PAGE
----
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City of Leeds facts for kids

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See also: Leeds and Leeds City Region
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City of Leeds
Official logo of City of Leeds
Coat of arms
Motto(s): 
"Pro Rege et Lege" "For king and the law"
Leeds shown within West Yorkshire and England
Leeds shown within West Yorkshire and England
Sovereign state United Kingdom
Country England
Region Yorkshire and the Humber
Ceremonial county West Yorkshire
Admin HQ Leeds
Borough Charter 1207
Town Charter 1626
City status 1893
City of Leeds Met. District created 1974
Government
 • Type Metropolitan borough, City
Area
 • Total 213 sq mi (551.72 km2)
Highest elevation
1,120 ft (340 m)
Lowest elevation
30 ft (10 m)
Population
 (2005 est.)
 • Total (Ranked )
 • Density 3,574/sq mi (1,380/km2)
 • Ethnicity
(2011 census)
85% White
5.7% Asian or Asian British
3.5% Black or Black British
2.7% Mixed Race
3.1% Other
Time zone UTC+0 (Greenwich Mean Time)
 • Summer (DST) UTC+1 (British Summer Time)
Postcode areas
LS, WF, BD
Area code(s) 0113, 01924, 01937, 01943, 01977
ISO 3166-2 GB-LDS
ONS code 00DA (ONS)
E08000035 (GSS)
NUTS 3 UKE42
OS grid reference SE296338
Primary Airport Leeds Bradford Airport
Website www.leeds.gov.uk

The City of Leeds is a city and metropolitan borough in West Yorkshire, England. The metropolitan borough includes the administrative centre of Leeds and the towns of Farsley, Garforth, Guiseley, Horsforth, Morley, Otley, Pudsey, Rothwell, Wetherby and Yeadon. It has a population of (2005 est.), making it technically the second largest city in England by population behind Birmingham, since London is not a single local government entity. It is governed by Leeds City Council.

The current city boundaries were set on 1 April 1974 by the provisions of the Local Government Act 1972, as part a reform of local government in England. The city is a merger of eleven former local government districts; the unitary City and County Borough of Leeds combined with the municipal boroughs of Morley and Pudsey, the urban districts of Aireborough, Garforth, Horsforth, Otley and Rothwell, and parts of the rural districts of Tadcaster, Wharfedale and Wetherby from the West Riding of Yorkshire.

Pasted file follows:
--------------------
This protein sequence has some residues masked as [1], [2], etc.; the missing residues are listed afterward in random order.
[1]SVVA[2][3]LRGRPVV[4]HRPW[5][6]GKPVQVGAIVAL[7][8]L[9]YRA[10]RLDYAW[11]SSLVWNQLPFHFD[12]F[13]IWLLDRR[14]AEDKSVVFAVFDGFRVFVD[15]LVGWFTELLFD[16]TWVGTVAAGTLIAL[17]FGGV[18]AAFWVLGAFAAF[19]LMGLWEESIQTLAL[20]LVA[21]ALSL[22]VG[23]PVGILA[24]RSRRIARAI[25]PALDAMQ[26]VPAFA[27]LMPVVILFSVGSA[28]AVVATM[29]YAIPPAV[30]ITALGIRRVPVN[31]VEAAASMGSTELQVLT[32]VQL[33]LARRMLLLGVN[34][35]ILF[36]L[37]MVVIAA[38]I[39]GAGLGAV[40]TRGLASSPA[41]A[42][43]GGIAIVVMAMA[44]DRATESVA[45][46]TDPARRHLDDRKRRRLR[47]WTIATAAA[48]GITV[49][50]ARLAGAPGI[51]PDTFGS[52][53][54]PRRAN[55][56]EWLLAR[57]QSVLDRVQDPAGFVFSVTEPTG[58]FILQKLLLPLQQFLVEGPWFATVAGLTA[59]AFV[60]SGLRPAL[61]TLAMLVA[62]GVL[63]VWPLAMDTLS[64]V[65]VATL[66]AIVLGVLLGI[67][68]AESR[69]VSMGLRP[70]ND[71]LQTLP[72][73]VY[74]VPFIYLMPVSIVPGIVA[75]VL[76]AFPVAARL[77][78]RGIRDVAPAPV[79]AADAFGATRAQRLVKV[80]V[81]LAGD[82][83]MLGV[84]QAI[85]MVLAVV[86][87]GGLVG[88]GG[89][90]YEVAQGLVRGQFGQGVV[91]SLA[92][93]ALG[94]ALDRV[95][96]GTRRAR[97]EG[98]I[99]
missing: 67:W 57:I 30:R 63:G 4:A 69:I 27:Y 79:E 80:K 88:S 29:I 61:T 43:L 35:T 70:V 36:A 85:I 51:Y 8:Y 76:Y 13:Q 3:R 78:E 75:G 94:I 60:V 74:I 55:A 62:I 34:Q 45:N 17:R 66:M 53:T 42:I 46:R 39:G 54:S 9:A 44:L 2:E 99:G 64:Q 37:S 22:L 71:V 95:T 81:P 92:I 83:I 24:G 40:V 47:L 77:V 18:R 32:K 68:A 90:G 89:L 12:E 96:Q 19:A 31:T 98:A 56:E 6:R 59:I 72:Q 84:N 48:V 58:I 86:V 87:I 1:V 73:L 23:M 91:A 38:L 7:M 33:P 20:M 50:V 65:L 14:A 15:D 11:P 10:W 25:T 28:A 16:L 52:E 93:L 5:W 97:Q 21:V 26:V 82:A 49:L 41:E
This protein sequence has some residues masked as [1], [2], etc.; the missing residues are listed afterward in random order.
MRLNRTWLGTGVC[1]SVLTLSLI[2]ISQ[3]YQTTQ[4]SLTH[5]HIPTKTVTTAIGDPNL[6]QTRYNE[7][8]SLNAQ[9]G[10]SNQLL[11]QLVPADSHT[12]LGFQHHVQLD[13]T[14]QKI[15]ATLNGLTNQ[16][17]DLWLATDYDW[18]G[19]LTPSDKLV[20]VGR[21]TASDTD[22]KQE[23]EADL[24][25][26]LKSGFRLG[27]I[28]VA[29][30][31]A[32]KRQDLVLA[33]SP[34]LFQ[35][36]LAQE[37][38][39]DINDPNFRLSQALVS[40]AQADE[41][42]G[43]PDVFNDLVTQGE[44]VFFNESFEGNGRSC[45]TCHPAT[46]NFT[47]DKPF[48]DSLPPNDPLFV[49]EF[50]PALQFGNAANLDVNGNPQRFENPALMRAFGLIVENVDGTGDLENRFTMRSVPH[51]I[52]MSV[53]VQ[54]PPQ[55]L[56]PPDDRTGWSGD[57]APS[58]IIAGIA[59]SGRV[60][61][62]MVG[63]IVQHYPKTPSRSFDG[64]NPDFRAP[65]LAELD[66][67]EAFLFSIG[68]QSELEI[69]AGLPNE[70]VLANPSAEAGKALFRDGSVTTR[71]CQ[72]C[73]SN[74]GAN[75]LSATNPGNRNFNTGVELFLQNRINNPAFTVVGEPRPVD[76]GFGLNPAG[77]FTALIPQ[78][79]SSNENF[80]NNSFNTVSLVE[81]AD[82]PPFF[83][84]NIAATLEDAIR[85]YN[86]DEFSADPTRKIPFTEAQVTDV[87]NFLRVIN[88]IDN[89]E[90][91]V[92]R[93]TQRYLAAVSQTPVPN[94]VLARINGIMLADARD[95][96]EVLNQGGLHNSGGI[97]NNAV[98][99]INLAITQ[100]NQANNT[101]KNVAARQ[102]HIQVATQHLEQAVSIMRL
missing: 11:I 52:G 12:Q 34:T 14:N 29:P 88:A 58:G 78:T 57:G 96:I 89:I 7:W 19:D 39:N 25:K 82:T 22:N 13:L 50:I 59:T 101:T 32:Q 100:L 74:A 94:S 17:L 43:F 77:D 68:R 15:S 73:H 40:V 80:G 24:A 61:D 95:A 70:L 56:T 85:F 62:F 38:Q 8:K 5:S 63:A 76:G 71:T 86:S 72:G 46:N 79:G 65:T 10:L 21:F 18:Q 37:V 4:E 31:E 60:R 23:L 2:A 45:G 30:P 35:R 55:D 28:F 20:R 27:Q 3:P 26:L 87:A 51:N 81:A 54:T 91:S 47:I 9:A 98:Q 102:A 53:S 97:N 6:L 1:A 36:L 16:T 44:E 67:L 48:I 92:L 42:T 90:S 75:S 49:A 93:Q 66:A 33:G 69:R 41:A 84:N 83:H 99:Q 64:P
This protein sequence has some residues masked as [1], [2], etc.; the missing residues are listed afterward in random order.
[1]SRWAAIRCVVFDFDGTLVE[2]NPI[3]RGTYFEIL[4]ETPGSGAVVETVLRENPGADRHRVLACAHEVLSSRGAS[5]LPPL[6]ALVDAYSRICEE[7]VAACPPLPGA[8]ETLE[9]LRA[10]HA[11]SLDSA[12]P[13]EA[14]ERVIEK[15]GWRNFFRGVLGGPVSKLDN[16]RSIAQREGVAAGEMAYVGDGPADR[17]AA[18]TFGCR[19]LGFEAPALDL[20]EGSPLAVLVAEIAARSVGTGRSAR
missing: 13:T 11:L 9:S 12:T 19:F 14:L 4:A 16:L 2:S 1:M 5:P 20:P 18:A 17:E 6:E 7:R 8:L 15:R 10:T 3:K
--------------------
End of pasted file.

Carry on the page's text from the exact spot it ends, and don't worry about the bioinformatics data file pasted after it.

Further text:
For its first 12 years the city had a two-tier system of local government; Leeds City Council shared power with West Yorkshire County Council. Since the Local Government Act 1985 Leeds City Council has effectively been a unitary authority, serving as the sole executive, deliberative and legislative body responsible for local policy, setting council tax, and allocating budget in the city, and is a member of the Leeds City Region Partnership. The City of Leeds is divided into 31 civil parishes and a single unparished area.

History

Background

The Borough of Leeds was created in 1207, when Maurice Paynel, lord of the manor, granted a charter covering a small area adjacent to a crossing of the River Aire, between the old settlement centred on Leeds Parish Church to the east and the manor house and mills to the west. In 1626 a charter was granted by Charles I, incorporating the entire parish as the Borough of Leeds; it was reformed by the Municipal Corporations Act 1835. The parish and borough included the chapelries of Chapel Allerton, Armley, Beeston, Bramley, Farnley, Headingley cum Burley, Holbeck, Hunslet, Leeds, Potternewton and Wortley. The borough was located in the West Riding of Yorkshire and gained city status in 1893. When a county council was formed for the riding in 1889, Leeds was excluded from its area of responsibility and formed a county borough. The borough made a significant number of territorial expansions, expanding from 21,593 acres (87.38 km2) in 1911 to 40,612 acres (164.35 km2) in 1961; adding in stages the former area of the Roundhay, Seacroft, Shadwell and Middleton parishes and gaining other parts of adjacent districts.

Formation

A review of local government arrangements completed in 1969 proposed the creation of a new large district centred on Leeds, occupying 317,000 acres (1,280 km2) and including 840,000 people. The proposed area was significantly reduced in a 1971 white paper; and within a year every local authority to be incorporated into it protested or demonstrated. The final proposal reduced the area further and following the enactment of the Local Government Act 1972, the county borough was abolished on 1 April 1974 and its former area was combined with that of the municipal boroughs of Morley and Pudsey; the urban districts of Aireborough, Horsforth, Otley, Garforth and Rothwell; and parts of the rural districts of Tadcaster, Wetherby and Wharfedale. The new district gained both borough and city status, as had been held by the county borough; and forms part of the county of West Yorkshire.

Formation of the metropolitan district in 1974
The former county borough is shaded in grey. Other areas:
  1. Municipal Borough of Morley
  2. Municipal Borough of Pudsey
  3. Aireborough Urban District
  4. Horsforth Urban District
  5. Otley Urban District
  6. Garforth Urban District
  7. Rothwell Urban District
  8. 8a. Tadcaster Rural District (part)